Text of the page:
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Comment: Re:They WILL FIght Back (Score 2) 496

by ozmanjusri (#48415553) Attached to: Rooftop Solar Could Reach Price Parity In the US By 2016

Everybody knows wind turbines are eye sores. They obscure all the lovely smoke stacks.

That's good news, because this story is about rooftop solar.

In many parts of the world, and no doubt in many parts of the USA, rooftop solar is already at parity if subsidies and externalised costs are taken into account. In direct costs alone, the US pays around 50 billion dollars annually to subsidise fossil fuels. Internationally it's close to a trillion dollars.

Comment: Re:It doesn't work (Score 1) 167

by ozmanjusri (#48331455) Attached to: New Website Offers Provably Fair Solutions To Everyday Problems

In addition to dogs children won't get it. If you give two children 4 crayons each, who has more? The answer is always the other does.

As usual, the bible has the answer.

First, "divide the living child in two" (1 Kings 3:25). This will give you four half-children, each with two crayons, and a blissfully quiet household.

Comment: Re:Other prisons are the same (Score 1) 142

by ozmanjusri (#48330729) Attached to: Australian Post Office Opens Mail Forwarding Warehouse In the USA

Australia's obviously not a prison anymore; it's not being run by a corporation.

Then why are we being constantly monitored, and why are our laws being written by US and multinational companies?

http://www.smh.com.au/digital-...
http://www.choice.com.au/revie...

I don't remember what I did to deserve this treatment, but it must have been fucking diabolical.

Comment: Re:Do we really need this? (Score 2) 47

I doubt they have an iphone 6+, and they probably have a candybar nokia, but cheap androids are only getting cheaper and will be in more hands as they do, especially when you have whatever idealist kids going around handing them out.

There's probably still a lot of the candybar phones still around, but it was the Huawei IDEOS 8150 that took on the laptop-killer role in sub Saharan Africa all the way back in 2011. They were a quiet revolution in that part of the world, with locally-developed apps for everything from agriculture to healthcare, from disaster response to business and more. This stand-alone WiFi library would be ideal for those areas.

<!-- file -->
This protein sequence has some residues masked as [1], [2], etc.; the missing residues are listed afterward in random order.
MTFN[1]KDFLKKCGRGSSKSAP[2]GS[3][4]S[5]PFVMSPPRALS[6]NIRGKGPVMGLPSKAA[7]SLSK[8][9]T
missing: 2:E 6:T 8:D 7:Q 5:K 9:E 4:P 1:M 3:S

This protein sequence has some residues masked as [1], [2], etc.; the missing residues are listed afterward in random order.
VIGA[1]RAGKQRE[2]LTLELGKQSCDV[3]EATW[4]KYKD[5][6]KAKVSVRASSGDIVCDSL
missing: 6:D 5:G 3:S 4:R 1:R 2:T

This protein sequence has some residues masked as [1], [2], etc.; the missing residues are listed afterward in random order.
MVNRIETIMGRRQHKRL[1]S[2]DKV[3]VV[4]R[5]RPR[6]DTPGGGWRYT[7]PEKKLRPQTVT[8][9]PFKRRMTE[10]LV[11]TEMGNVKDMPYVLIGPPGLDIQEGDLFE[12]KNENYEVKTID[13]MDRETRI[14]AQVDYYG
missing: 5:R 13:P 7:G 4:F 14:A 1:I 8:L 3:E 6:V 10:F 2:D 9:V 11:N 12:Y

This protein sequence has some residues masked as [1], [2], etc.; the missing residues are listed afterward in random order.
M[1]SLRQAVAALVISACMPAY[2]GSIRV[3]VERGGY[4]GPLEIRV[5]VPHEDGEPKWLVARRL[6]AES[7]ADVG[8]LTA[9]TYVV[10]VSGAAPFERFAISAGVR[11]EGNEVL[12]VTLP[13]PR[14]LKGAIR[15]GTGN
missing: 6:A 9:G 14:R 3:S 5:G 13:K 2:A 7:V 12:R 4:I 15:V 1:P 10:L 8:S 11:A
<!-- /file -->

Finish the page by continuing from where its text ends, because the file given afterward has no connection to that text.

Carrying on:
http://singularityhub.com/2011...

Comment: Re:Nothing. (Score 2) 209

by ozmanjusri (#48314219) Attached to: What People Want From Smart Homes

Personally I'd be way more open to this stuff if it didn't want an internet connection. Ultimately I see very little practical application for any of this anyway.

I bought and am using a Ninja Block, and use it for keeping an eye on my vegetable garden (soil moisture), remotely controlling appliances, hot water etc when I'm away, home security, and simple stuff like switching on overhead fans from my phone. For me at least, it's a very practical tool.
https://ninjablocks.com/#home/

Mine's connected to the internet so I can get alerts and manage my home from my phone, but I understand they can run air-gapped if you want to keep it off grid. In my case, given it's open hardware and open source, I'll take the risk.

Comment: Re: hmm (Score 0) 135

by ozmanjusri (#48278933) Attached to: Microsoft Enters the Wearables Market With 'Band'

Microsoft is too busy shifting merchandise to spy on customers.

Microsoft has collaborated closely with US intelligence services to allow users' communications to be intercepted, including helping the National Security Agency to circumvent the company's own encryption, according to top-secret documents obtained by the Guardian.

The files provided by Edward Snowden illustrate the scale of co-operation between Silicon Valley and the intelligence agencies over the last three years. They also shed new light on the workings of the top-secret Prism program, which was disclosed by the Guardian and the Washington Post last month.

The documents show that:

* Microsoft helped the NSA to circumvent its encryption to address concerns that the agency would be unable to intercept web chats on the new Outlook.com portal;
* The agency already had pre-encryption stage access to email on Outlook.com, including Hotmail;
* The company worked with the FBI this year to allow the NSA easier access via Prism to its cloud storage service SkyDrive, which now has more than 250 million users worldwide;
* Microsoft also worked with the FBI's Data Intercept Unit to "understand" potential issues with a feature in Outlook.com that allows users to create email aliases;
* In July last year, nine months after Microsoft bought Skype, the NSA boasted that a new capability had tripled the amount of Skype video calls being collected through Prism;